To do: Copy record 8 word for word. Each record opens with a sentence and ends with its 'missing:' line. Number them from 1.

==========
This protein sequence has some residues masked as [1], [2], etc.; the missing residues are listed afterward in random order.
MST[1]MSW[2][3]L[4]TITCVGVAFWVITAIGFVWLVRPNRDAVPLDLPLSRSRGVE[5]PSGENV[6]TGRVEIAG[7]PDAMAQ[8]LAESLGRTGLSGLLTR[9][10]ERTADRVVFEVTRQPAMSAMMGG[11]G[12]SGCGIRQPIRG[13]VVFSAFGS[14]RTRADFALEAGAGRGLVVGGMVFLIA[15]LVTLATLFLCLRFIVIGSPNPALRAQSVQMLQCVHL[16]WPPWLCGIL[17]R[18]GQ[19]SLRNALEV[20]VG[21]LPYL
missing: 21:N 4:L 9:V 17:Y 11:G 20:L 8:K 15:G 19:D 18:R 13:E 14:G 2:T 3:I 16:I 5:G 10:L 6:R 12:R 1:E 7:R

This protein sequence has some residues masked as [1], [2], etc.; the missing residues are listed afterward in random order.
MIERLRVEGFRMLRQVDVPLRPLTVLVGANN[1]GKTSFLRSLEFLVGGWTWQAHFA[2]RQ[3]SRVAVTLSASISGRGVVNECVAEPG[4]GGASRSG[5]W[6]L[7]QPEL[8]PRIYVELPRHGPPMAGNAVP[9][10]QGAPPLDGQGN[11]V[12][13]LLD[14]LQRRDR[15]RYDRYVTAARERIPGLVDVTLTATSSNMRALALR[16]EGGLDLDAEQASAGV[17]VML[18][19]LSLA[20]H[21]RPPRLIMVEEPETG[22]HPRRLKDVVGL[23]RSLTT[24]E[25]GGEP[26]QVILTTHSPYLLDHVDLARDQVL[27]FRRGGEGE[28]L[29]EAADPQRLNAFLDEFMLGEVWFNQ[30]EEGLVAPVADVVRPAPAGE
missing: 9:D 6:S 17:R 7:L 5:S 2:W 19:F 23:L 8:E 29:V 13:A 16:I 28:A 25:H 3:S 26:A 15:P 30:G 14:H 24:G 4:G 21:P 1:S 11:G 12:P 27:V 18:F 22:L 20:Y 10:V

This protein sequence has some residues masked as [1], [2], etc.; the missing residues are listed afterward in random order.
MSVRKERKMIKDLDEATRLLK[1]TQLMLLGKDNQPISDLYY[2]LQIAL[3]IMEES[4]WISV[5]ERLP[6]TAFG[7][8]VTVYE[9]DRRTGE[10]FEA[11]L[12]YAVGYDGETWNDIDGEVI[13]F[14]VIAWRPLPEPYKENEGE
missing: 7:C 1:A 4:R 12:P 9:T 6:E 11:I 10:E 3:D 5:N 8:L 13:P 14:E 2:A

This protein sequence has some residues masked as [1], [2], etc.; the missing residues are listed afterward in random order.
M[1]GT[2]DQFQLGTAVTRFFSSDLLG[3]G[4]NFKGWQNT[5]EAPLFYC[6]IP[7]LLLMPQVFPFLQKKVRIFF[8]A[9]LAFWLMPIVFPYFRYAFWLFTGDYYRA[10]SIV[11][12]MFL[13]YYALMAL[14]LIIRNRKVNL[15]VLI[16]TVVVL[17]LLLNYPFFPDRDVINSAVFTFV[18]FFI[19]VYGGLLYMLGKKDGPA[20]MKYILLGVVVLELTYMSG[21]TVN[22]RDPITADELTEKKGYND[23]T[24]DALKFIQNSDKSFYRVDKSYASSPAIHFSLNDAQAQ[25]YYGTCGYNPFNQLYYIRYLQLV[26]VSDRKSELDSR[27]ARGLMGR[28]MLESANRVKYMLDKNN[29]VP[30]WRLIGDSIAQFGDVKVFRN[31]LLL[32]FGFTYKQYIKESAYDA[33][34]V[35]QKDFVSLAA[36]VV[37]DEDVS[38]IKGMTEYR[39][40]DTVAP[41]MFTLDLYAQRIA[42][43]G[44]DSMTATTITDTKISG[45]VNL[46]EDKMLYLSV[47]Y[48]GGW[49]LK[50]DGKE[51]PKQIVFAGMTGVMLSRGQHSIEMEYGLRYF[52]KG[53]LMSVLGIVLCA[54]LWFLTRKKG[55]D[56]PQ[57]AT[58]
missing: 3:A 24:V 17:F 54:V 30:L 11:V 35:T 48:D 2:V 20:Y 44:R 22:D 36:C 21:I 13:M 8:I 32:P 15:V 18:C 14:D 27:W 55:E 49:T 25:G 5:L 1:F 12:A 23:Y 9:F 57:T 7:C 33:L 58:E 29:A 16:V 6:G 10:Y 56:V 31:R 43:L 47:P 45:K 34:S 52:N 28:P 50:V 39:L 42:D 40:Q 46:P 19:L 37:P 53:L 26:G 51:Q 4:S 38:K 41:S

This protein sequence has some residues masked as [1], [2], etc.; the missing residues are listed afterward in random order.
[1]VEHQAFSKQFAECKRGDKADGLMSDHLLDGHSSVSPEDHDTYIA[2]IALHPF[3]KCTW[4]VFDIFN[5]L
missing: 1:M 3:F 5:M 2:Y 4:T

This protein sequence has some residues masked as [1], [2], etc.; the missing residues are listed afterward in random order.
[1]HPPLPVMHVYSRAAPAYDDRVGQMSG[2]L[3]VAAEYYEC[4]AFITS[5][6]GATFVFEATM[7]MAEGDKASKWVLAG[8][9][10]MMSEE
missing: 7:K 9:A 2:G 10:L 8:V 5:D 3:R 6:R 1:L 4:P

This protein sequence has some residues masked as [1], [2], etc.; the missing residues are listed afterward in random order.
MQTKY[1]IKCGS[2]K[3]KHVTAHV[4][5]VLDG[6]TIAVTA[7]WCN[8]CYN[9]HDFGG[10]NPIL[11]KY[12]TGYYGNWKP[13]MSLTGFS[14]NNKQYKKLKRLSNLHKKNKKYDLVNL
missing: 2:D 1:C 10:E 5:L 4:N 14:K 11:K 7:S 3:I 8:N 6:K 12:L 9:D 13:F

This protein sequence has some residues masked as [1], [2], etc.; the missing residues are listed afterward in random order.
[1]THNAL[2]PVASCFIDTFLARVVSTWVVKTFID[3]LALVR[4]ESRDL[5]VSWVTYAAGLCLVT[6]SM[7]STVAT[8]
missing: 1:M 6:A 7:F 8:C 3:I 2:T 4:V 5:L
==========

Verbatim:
This protein sequence has some residues masked as [1], [2], etc.; the missing residues are listed afterward in random order.
[1]THNAL[2]PVASCFIDTFLARVVSTWVVKTFID[3]LALVR[4]ESRDL[5]VSWVTYAAGLCLVT[6]SM[7]STVAT[8]
missing: 1:M 6:A 7:F 8:C 3:I 2:T 4:V 5:L